"The ones you have time to think about are the hardest balls to catch," Rucker said. "The ball was kind of wobbly and I wasn't really expecting it, so it was definitely in the air for a while. Having all that time to think about it, it was, it was hard. It was very nerve-wracking.
"When the ball was in the air, the only thing I thought of was Notre Dame. I was like, 'I can't let what happened last year happen this year,' especially at this point in the game.
"So I just focused on it and caught it, came down on it and tried to return it as far as I could. It set up the offense in good field position and we went in and scored. It ended up being a big turning point in the game."
From that point on, Michigan State would outscore Purdue 15-3, and penetrate the Boilermaker end zone four times (only three of which counted, due to a questionable interpretation of a replay).
From that point on, Kirk Cousins would go 6-of-9 for 74 yards, with 2 TDs, a 2-point conversion completion. One of the incompletions was a well-thrown, 37-yard deep ball to B.J. Cunningham. He caught the ball in the end zone, simultaneously with a Purdue defender. The two fell to the ground and Cunningham seized control as they rolled. Then after a roll, and unquestioned possession, the Purdue defender raked the ball out of Cunningham's hands. The pass was ruled incomplete. Mark Dantonio challenged the called. The replay officials took less than a minute to again rule that it was incomplete. Players and coaches were outraged.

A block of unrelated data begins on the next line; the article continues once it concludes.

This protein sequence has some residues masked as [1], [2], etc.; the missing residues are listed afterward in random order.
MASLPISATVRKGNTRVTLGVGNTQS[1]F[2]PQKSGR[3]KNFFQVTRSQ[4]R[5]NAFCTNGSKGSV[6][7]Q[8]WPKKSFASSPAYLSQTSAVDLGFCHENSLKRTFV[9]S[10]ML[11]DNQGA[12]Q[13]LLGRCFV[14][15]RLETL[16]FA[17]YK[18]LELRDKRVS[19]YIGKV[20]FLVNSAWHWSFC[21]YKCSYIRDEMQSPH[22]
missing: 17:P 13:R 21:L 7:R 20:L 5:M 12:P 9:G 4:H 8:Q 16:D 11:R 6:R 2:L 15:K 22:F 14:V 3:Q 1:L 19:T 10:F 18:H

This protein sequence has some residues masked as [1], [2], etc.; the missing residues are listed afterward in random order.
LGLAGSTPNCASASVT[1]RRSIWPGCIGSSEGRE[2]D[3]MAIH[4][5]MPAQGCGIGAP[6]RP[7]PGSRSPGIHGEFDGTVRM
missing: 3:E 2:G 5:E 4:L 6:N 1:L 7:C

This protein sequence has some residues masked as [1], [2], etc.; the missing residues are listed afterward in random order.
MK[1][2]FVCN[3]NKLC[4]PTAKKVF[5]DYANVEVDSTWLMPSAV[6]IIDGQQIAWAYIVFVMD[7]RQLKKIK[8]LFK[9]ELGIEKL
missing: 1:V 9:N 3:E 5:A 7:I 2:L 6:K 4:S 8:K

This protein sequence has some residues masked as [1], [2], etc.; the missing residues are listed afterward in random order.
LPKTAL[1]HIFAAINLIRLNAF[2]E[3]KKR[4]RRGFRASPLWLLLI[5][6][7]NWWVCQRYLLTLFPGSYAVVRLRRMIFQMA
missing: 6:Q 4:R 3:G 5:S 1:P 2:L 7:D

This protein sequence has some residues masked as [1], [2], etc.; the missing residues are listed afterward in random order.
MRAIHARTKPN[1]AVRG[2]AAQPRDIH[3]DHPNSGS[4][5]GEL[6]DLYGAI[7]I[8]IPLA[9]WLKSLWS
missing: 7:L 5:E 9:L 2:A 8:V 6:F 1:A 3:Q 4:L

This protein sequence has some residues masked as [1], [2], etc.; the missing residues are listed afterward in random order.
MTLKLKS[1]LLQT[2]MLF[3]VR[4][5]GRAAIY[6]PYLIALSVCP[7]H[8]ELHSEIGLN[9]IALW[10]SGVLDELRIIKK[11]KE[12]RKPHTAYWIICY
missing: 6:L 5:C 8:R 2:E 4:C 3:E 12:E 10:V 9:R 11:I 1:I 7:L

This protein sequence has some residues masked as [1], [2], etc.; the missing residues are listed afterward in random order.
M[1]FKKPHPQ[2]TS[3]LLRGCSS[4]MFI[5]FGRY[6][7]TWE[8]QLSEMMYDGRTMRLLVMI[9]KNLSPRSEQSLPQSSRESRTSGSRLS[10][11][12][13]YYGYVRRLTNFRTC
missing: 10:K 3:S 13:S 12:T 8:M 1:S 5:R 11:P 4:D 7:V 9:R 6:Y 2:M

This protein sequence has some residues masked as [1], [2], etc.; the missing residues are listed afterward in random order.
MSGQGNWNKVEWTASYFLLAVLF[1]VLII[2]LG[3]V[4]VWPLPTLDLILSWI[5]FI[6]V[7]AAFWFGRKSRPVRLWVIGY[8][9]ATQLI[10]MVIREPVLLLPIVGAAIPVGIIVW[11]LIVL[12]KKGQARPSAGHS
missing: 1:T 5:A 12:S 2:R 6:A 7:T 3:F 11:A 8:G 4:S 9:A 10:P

But on the very next snap, Cousins went right back to Cunningham for 28 yards on a seam route, and the comeback march was back at full steam again.
"If you watch our sidelines, it got electric there in the fourth quarter," Dantnio said. "It got electric after C.L. Rucker's interception; that is when it started. It is just like anything, sometimes things start to roll and it gets hard to stop."
Two plays later, Cousins hooked up with Mark Dell on a 9-yard TD pass. Then again on a 2-point conversion to cut the lead to 31-28.
Then came Denicos Allen's blocked punt.
"The ball died on the 3-yard line," Dantonio said, "which was critical, instead of going out of the end zone (for a safety)."
The charmed season continued.
Two plays later, Cousins - with a sprained ankle, a sprained shoulder, and unknown amounts of pain-killing novocaine - dove head-first, pain-be-damned, over the goal line for a touchdown. Cousins was hit on the play and fumbled into the end zone, after he crossed the plane. But even if the officials had screwed up this call, Joel Foreman was there to recover in the end zone. The charmed season continued.
"Kirk is fearless," Cunningham said. "I know he was really hurt, by the way he was limping. When he was down (with an injury) the second time, he was like, 'You guys, I'm going to keep playing, no matter what. I'm not going to go out until I can't play anymore.' And then he scored like that at the end. I don't know too many guys that would dive into the end zone like that when they're hurt."
Cousins said he did it for the seniors.
Rucker appreciated it.
"I knew this was going to be my last game at Spartan Stadium and it got real emotional," Rucker said. "It is something I will never forget."